Marking the third episode of the series, we heard from Carmen Papalia, who Al describes as “a phenomenal individual [...] and incredible performance artist.” To describe Carmen’s incredible works, they tend to be participatory projects that focus on access as it relates to public space, art institutions and visual culture. His work has been featured as part of exhibitions and engagements across the world, from the Vancouver Art Gallery to Tate Liverpool. In this podcast episode, he and Al spoke about the rampancy of ableism across institutions, and how these institutions can be sites of retraumatization — that can often overlook and underappreciate variations in ability. Carmen also explored some key ideas within the intellectual framework and practice of Disability Justice.

“The range of disabilities, of lived experience, needs to be reflected in the journey — at the table, making the decisions, leading the work.” 

— Rabia Khedr

Activist, consultant, former Human Rights Commissioner, and motivational speaker who ‘wears many hijabs,’ Rabia Khedr, joined Al Etmanski for the fourth installment of this series. Rabia has served on many boards and committees including the Accessibility Standards Advisory Council of Ontario, Ethno-Racial People with Disabilities Coalition of Ontario, and Federation of Muslim Women. In this conversation, Rabia and Al dicssued her advocacy and policy work within the disability and Muslim community, as well as her work in bringing a disability benefit to Canada. Rabia spoke to the vital importance of having disabled folks driving systems of change, and the significance of having what she calls a ‘hyphenated identity.’

"Everybody has the same basic needs. Somebody might need some help to get those needs met, but nobody’s got 'special needs.' Because once you do that, you’re not equal." 

— Penny Parry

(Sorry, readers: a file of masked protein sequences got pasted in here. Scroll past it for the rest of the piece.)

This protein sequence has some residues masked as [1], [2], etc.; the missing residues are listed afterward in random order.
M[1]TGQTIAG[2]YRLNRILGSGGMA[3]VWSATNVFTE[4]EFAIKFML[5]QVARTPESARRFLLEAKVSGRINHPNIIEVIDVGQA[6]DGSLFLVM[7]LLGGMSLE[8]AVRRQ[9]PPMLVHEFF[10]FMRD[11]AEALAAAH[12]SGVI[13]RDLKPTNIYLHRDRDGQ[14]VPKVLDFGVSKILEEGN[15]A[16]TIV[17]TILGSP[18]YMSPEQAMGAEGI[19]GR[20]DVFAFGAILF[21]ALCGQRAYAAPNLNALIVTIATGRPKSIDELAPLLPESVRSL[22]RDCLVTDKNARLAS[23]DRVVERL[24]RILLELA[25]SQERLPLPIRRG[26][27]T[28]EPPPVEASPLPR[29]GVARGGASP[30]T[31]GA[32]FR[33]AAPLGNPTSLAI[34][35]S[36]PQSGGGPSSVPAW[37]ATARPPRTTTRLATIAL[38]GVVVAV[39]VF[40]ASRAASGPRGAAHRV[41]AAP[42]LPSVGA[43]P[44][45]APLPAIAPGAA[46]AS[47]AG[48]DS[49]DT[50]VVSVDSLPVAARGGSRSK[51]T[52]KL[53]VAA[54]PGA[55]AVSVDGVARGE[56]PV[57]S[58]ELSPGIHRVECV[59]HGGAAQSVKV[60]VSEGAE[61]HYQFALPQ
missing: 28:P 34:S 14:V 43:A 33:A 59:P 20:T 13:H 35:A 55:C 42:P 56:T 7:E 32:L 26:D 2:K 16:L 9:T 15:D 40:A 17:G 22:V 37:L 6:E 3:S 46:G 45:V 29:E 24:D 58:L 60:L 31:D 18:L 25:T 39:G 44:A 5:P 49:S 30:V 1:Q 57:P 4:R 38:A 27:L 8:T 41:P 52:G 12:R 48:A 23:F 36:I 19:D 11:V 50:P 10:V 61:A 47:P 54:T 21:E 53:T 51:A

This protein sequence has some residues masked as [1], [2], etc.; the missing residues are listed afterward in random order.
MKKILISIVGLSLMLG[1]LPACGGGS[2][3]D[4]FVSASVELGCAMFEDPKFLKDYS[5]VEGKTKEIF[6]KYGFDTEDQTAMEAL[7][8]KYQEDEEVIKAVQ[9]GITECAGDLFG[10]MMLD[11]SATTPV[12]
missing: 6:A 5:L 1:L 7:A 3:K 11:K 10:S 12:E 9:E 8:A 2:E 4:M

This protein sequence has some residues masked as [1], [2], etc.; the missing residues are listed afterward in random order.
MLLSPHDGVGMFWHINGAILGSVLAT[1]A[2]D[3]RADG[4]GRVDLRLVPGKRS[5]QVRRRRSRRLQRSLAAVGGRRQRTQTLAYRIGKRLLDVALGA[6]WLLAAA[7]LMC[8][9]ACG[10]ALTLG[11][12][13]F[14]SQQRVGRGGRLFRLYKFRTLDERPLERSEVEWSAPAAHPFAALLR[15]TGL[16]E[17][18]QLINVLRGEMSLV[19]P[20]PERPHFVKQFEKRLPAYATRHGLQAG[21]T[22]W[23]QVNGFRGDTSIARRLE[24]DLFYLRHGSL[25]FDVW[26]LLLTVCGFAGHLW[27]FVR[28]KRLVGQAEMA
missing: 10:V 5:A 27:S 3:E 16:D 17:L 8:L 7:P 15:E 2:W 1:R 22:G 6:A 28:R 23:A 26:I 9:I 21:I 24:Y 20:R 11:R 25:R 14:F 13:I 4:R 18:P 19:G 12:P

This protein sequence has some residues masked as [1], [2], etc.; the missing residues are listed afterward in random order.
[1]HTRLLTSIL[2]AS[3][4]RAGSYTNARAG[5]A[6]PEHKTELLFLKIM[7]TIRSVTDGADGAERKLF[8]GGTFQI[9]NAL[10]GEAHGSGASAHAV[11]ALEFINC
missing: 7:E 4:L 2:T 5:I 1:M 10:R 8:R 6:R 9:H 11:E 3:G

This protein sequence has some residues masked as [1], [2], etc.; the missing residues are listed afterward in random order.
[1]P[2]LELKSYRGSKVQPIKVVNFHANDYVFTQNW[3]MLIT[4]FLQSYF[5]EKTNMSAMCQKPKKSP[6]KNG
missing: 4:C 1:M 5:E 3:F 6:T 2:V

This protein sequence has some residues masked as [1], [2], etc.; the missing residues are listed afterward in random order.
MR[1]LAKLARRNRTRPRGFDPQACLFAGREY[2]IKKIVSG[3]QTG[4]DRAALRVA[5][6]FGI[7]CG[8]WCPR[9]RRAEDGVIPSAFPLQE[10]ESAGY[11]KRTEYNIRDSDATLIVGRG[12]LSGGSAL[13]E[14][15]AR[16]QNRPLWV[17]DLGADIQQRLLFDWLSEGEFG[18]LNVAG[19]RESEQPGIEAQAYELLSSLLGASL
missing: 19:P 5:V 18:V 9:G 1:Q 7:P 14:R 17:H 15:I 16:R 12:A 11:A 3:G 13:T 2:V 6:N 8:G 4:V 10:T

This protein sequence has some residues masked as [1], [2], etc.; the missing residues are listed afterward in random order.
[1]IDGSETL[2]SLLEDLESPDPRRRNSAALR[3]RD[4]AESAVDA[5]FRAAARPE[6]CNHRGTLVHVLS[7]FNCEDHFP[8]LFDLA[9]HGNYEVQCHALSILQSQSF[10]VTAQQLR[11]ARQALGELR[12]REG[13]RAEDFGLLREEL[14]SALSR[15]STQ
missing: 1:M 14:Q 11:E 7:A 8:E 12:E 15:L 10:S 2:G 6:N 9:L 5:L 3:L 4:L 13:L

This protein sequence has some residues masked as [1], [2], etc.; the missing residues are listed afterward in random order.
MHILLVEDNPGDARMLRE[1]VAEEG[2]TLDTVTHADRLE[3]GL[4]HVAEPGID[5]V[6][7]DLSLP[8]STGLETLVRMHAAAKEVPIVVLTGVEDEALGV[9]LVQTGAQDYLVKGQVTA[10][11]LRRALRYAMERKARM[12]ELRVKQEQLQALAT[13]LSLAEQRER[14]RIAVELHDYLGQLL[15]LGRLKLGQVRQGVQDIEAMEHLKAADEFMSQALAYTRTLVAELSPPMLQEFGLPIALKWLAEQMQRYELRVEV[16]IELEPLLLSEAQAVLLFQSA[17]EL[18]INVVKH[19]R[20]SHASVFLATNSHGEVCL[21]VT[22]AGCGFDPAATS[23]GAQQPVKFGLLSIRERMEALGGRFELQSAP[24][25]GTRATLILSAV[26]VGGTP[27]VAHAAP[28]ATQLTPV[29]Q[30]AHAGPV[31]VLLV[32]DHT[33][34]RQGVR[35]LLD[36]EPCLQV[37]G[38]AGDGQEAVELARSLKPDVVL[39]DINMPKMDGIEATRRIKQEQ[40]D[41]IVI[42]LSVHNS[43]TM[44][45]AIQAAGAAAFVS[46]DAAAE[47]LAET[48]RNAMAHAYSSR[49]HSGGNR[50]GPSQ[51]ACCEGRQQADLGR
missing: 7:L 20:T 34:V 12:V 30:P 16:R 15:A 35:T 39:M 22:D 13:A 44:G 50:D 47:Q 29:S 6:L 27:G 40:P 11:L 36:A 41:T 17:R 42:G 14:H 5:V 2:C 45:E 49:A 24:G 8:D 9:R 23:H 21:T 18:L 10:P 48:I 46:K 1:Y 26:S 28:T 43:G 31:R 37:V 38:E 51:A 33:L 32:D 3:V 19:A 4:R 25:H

For Part 5, Al spoke with partners and disability advocates Tim Louis and Penny Parry. Tim is a practicing lawyer who has been actively involved in the disability movement, and Vancouver civic politics for over forty years. Penny has worked as a university professor, artist, and is a former Child and Youth Advocate for the City of Vancouver. Together they shared stories and learnings from 40 plus years of working on social issues in their own careers, and together as a couple. They also spoke with Al about problematic processes that keep supports and monetary assistance behind bureaucratic walls, their experiences of mentorship, and the problem of assuming that disabled folks are fragile, vulnerable, or unresilient.

“I think words are very powerful. If we use complicated words, you're going to leave people out of conversations.” 

— Barb Goode

This final installment of the Power of Disability series highlights an unsung hero of the disability movement, and “queen of plain language,” Barb Goode. Barb is a self-advocate leader who is presently serving on the board of directors for PLAN Institute, and also works with ImagineACircle. In this final conversation of the series, Barb and Al talked about her work around self-advocacy for people with learning and developmental disabilities. Barb also spoke to the importance of plain language, the harm that comes from labelling people, and recounted organizing efforts around a milestone legal struggle to prevent the forced sterilization of people with disabilities.


Read more about The Power of Disability series here. Find links to each video interview, as well as different audio streaming options.